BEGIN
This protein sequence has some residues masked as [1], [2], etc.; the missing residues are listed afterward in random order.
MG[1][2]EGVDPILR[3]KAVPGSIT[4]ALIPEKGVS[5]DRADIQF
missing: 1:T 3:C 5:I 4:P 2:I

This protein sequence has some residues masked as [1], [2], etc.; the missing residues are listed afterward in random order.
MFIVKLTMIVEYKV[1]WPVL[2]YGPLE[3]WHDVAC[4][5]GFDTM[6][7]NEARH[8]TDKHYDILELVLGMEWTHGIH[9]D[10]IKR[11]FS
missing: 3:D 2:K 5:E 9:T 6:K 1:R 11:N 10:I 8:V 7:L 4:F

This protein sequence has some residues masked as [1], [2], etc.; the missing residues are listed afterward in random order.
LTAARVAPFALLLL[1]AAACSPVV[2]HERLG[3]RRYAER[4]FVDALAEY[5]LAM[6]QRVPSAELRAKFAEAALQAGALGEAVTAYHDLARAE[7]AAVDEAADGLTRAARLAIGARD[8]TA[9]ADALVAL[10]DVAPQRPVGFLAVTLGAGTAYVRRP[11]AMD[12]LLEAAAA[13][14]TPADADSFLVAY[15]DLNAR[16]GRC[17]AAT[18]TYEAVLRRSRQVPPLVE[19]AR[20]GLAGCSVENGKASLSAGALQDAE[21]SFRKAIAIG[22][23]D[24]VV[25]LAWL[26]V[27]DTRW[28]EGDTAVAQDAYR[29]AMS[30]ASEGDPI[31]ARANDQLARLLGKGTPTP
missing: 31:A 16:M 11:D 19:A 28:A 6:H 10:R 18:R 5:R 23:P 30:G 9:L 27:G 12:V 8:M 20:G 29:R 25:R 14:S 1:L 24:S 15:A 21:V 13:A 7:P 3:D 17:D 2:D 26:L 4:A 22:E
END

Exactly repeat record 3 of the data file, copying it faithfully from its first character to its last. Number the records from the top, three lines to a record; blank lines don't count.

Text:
This protein sequence has some residues masked as [1], [2], etc.; the missing residues are listed afterward in random order.
LTAARVAPFALLLL[1]AAACSPVV[2]HERLG[3]RRYAER[4]FVDALAEY[5]LAM[6]QRVPSAELRAKFAEAALQAGALGEAVTAYHDLARAE[7]AAVDEAADGLTRAARLAIGARD[8]TA[9]ADALVAL[10]DVAPQRPVGFLAVTLGAGTAYVRRP[11]AMD[12]LLEAAAA[13][14]TPADADSFLVAY[15]DLNAR[16]GRC[17]AAT[18]TYEAVLRRSRQVPPLVE[19]AR[20]GLAGCSVENGKASLSAGALQDAE[21]SFRKAIAIG[22][23]D[24]VV[25]LAWL[26]V[27]DTRW[28]EGDTAVAQDAYR[29]AMS[30]ASEGDPI[31]ARANDQLARLLGKGTPTP
missing: 31:A 16:M 11:D 19:A 28:A 6:H 10:R 18:R 5:R 23:P 30:G 9:L 27:G 12:V 8:M 20:G 29:R 25:R 14:S 1:L 24:S 15:A 21:V 13:A 7:P 3:D 17:D 2:D 26:L 4:A 22:E